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The Life Story Coach Podcast
51 minutes | Sep 18, 2019
69: Sex, Intimacy, and Life Story Books
Should we ask our life story clients about their sex life? If yes, how? Karin Jones believes sex and intimacy are a big part of our lives, and she challenges personal historians to gently explore this topic with their storytelling clients. Links & Stuff Karin's controversial article appeared in New York Times' "Modern Love" column. "What Sleeping With Married Men Taught Me About Infidelity" Find Karin Jones' bimonthly column, "Savvy Love," at the Erotic Review Magazine, or on her Savvy Love blog at https://www.savvy-love.com/blog. Follow Karin on Twitter: @mskarinjones Curious about Esther Perel? Read about her fascinating story, then check out her TEDTalk below.
28 minutes | Sep 12, 2019
68: Audio Life Stories with Gloria Nussbaum of Real to Real, Part 2
Gloria Nussbaum of Real to Real, a personal history company that produces audio projects, talks equipment, prices, and more. Gloria's website: https://www.real-to-reel.org/ Gloria's Equipment List
32 minutes | Sep 5, 2019
67: Audio Life Stories with Gloria Nussbaum of Real to Real, Part 1
Personal historian Gloria Nussbaum captures clients' voices and stories on audio recordings. She tells us why it's important and how she does it. Gloria's website:https://www.real-to-reel.org/ Gloria's Audio Equipment List
37 minutes | Aug 15, 2019
66: Lisa Kagan of Family Heirloom Arts, Part 2
Illustrated Heirloom Books, and What Goes into Creating Them In this episode, we're going back to the first part of our conversation with Lisa Kagan. As an artist and writer, Lisa is fascinated by the intersection of visual art and storytelling. She brings all her gifts to bear on the illustrated heirloom books her company produces, allowing the clients a chance to become intimately involved in the creation of the words and images of their life story book. She also talks about: connecting to her community as an artist and creative, and how that has helped her organically grow her business contracting other personal history professionals for editing, book design, production, and more the elements of her initial sales conversations If you missed the first part of our conversation, where Lisa talks about her workshops and retreats, you can find that here. Links & Stuff Family Heirloom Arts Website Book Designer Emily Garcia Workshop Offerings Upcoming September Retreat: Self Portrait of the Inner Landscape, Exploring Personal Mythology Through Writing and Mask Making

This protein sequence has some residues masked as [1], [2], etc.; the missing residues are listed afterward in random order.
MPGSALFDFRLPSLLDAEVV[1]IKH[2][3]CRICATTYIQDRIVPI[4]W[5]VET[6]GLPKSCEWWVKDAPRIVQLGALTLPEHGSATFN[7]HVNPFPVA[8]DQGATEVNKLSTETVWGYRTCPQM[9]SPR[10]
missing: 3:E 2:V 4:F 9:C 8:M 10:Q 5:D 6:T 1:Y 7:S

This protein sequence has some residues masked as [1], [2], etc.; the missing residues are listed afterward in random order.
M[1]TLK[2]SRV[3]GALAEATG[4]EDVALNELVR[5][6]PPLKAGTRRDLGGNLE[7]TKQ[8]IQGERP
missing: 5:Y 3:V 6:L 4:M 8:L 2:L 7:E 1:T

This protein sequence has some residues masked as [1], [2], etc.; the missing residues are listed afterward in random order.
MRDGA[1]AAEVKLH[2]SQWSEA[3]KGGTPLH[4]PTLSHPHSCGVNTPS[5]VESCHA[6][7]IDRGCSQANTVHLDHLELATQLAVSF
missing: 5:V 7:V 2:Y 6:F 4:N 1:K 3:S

36 minutes | Aug 9, 2019
65: Workshops with Lisa Kagan of Family Heirloom Arts
Workshops serve clients and creatives, and help to build a personal history business Family Heirloom Arts offers the usual range of services to its personal history clients: interviewing, writing, editing, photo management. But its founder and owner, Lisa Kagan, takes things a step further by inviting clients to create their own personalized artwork to illustrate their books. That's just one of the things that makes Family Heirloom Arts unique. In this interview, we talk about: Lisa's roster of workshops and retreats, and how she leverages established organizations such as the library to market them the difference between outcome-based and process-based workshops and retreats how fans of her workshops sometimes turn into personal history clients a good place to start if you're just getting going with workshops We also talked about Family Heirloom Art's upcoming weekend retreat, Self Portrait of the Inner Landscape: Exploring Personal Mythology Through Writing and Mask Making Links & Stuff Family Heirloom Arts Website Workshop Offerings Upcoming September Retreat: Self Portrait of the Inner Landscape, Exploring Personal Mythology Through Writing and Mask Making